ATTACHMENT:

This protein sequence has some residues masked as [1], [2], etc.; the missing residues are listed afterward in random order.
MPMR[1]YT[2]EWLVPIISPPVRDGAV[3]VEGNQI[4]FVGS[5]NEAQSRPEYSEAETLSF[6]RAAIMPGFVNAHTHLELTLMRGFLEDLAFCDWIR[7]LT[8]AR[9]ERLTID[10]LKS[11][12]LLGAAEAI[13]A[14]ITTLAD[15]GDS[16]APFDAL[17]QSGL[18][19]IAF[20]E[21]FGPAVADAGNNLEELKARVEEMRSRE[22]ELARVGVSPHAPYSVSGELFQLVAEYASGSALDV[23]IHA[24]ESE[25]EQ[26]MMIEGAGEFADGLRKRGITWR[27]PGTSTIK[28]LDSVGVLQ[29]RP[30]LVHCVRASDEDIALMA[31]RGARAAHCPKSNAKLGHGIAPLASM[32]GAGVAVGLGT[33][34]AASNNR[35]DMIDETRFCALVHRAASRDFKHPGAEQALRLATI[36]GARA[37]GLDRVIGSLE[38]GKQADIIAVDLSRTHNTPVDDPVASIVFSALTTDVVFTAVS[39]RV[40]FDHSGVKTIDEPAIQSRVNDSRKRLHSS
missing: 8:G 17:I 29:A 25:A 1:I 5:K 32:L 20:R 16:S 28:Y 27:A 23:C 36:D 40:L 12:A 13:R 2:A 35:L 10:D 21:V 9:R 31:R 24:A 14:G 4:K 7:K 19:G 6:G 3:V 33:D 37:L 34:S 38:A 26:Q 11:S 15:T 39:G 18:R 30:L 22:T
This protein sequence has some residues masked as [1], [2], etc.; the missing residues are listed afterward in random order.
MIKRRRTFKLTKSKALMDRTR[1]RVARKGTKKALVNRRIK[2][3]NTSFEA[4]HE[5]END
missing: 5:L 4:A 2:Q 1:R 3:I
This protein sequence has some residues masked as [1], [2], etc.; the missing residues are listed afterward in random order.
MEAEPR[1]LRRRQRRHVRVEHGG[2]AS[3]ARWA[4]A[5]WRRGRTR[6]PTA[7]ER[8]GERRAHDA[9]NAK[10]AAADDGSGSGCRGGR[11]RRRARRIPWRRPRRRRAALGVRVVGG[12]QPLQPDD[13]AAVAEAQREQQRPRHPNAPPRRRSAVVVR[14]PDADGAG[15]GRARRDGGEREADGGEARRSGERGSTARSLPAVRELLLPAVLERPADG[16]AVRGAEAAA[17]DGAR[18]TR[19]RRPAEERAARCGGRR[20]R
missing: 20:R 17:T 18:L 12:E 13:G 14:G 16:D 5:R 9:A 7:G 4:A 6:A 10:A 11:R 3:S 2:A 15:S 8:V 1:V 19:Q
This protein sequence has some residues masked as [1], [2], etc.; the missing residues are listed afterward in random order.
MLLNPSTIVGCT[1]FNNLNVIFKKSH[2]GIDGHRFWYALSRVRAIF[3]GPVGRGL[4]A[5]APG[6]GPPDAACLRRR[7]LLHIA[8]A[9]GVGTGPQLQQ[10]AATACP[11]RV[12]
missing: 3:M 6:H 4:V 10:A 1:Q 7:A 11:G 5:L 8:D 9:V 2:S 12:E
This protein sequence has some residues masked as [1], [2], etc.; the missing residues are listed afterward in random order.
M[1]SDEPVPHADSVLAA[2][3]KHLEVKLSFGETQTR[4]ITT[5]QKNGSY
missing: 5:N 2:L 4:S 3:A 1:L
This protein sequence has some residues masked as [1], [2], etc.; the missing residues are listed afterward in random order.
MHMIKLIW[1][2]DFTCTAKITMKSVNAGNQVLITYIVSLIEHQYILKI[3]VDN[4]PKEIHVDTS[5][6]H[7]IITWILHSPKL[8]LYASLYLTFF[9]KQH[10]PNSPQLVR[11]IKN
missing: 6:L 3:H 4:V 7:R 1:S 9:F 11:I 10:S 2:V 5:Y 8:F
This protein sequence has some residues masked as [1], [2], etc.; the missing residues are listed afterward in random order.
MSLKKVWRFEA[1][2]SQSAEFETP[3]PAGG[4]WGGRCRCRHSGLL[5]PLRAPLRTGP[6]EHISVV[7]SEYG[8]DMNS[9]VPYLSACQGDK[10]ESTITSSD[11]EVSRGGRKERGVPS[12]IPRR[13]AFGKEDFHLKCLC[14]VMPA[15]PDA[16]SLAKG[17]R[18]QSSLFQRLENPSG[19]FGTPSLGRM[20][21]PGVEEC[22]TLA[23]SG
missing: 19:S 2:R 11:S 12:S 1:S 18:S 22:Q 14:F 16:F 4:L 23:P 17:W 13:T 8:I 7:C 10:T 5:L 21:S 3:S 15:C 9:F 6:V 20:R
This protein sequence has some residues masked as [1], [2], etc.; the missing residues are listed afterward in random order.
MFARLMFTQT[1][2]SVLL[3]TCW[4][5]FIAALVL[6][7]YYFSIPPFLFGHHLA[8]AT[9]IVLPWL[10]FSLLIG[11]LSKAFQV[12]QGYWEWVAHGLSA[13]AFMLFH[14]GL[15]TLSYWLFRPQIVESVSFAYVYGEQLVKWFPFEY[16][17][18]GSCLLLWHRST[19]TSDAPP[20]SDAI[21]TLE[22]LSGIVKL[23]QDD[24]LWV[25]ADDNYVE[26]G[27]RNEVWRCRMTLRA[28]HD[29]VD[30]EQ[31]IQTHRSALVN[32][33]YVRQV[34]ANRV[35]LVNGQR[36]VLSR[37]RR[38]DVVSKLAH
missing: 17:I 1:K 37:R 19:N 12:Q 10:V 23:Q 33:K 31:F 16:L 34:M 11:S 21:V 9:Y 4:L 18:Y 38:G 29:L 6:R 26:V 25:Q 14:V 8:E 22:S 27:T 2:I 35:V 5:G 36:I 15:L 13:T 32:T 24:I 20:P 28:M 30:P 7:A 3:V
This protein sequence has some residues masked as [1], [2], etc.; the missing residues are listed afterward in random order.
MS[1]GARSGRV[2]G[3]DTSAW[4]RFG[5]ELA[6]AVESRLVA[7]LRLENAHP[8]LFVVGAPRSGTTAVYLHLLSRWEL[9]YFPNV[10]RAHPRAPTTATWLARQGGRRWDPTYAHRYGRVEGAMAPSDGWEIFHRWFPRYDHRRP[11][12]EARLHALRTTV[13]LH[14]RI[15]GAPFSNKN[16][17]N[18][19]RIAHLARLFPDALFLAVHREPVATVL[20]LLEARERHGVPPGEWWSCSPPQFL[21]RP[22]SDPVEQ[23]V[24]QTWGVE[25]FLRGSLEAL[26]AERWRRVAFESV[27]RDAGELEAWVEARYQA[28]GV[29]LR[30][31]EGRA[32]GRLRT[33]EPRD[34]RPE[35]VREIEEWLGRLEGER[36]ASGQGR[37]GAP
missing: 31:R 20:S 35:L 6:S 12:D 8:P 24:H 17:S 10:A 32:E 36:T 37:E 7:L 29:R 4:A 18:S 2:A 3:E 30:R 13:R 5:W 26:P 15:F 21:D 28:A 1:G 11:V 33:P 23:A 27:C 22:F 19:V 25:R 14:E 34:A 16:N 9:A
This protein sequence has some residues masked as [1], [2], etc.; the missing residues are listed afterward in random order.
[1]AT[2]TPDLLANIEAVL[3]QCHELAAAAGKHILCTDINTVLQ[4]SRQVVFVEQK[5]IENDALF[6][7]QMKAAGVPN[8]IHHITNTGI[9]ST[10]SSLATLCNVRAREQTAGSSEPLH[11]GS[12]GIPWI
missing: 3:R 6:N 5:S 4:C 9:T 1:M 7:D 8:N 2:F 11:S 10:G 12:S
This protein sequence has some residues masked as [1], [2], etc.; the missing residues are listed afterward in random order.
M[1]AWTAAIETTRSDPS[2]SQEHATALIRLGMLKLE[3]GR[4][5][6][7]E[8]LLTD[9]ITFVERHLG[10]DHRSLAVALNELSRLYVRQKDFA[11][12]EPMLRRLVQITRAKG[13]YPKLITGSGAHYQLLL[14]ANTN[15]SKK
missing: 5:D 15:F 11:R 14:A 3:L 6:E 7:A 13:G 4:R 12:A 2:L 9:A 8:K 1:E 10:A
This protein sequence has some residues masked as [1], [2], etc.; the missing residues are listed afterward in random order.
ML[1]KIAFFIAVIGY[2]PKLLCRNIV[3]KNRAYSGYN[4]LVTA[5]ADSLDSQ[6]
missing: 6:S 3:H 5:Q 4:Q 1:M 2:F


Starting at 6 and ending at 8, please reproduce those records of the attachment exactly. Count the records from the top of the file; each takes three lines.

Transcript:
This protein sequence has some residues masked as [1], [2], etc.; the missing residues are listed afterward in random order.
MHMIKLIW[1][2]DFTCTAKITMKSVNAGNQVLITYIVSLIEHQYILKI[3]VDN[4]PKEIHVDTS[5][6]H[7]IITWILHSPKL[8]LYASLYLTFF[9]KQH[10]PNSPQLVR[11]IKN
missing: 6:L 3:H 4:V 7:R 1:S 9:F 11:I 10:S 2:V 5:Y 8:F
This protein sequence has some residues masked as [1], [2], etc.; the missing residues are listed afterward in random order.
MSLKKVWRFEA[1][2]SQSAEFETP[3]PAGG[4]WGGRCRCRHSGLL[5]PLRAPLRTGP[6]EHISVV[7]SEYG[8]DMNS[9]VPYLSACQGDK[10]ESTITSSD[11]EVSRGGRKERGVPS[12]IPRR[13]AFGKEDFHLKCLC[14]VMPA[15]PDA[16]SLAKG[17]R[18]QSSLFQRLENPSG[19]FGTPSLGRM[20][21]PGVEEC[22]TLA[23]SG
missing: 19:S 2:R 11:S 12:S 1:S 18:S 22:Q 14:F 16:F 4:L 23:P 17:W 13:T 8:I 7:C 10:T 5:L 21:S 3:S 15:C 9:F 6:V 20:R
This protein sequence has some residues masked as [1], [2], etc.; the missing residues are listed afterward in random order.
MFARLMFTQT[1][2]SVLL[3]TCW[4][5]FIAALVL[6][7]YYFSIPPFLFGHHLA[8]AT[9]IVLPWL[10]FSLLIG[11]LSKAFQV[12]QGYWEWVAHGLSA[13]AFMLFH[14]GL[15]TLSYWLFRPQIVESVSFAYVYGEQLVKWFPFEY[16][17][18]GSCLLLWHRST[19]TSDAPP[20]SDAI[21]TLE[22]LSGIVKL[23]QDD[24]LWV[25]ADDNYVE[26]G[27]RNEVWRCRMTLRA[28]HD[29]VD[30]EQ[31]IQTHRSALVN[32][33]YVRQV[34]ANRV[35]LVNGQR[36]VLSR[37]RR[38]DVVSKLAH
missing: 17:I 1:K 37:R 19:N 12:Q 10:V 23:Q 33:K 31:F 16:L 34:M 11:S 21:V 9:Y 4:L 18:Y 38:G 29:L 6:R 26:V 25:Q 14:V 8:E 22:S 27:T 2:I 35:V 5:G 36:I 15:L 13:T 32:T 24:I 20:P 28:M 30:P 7:A 3:V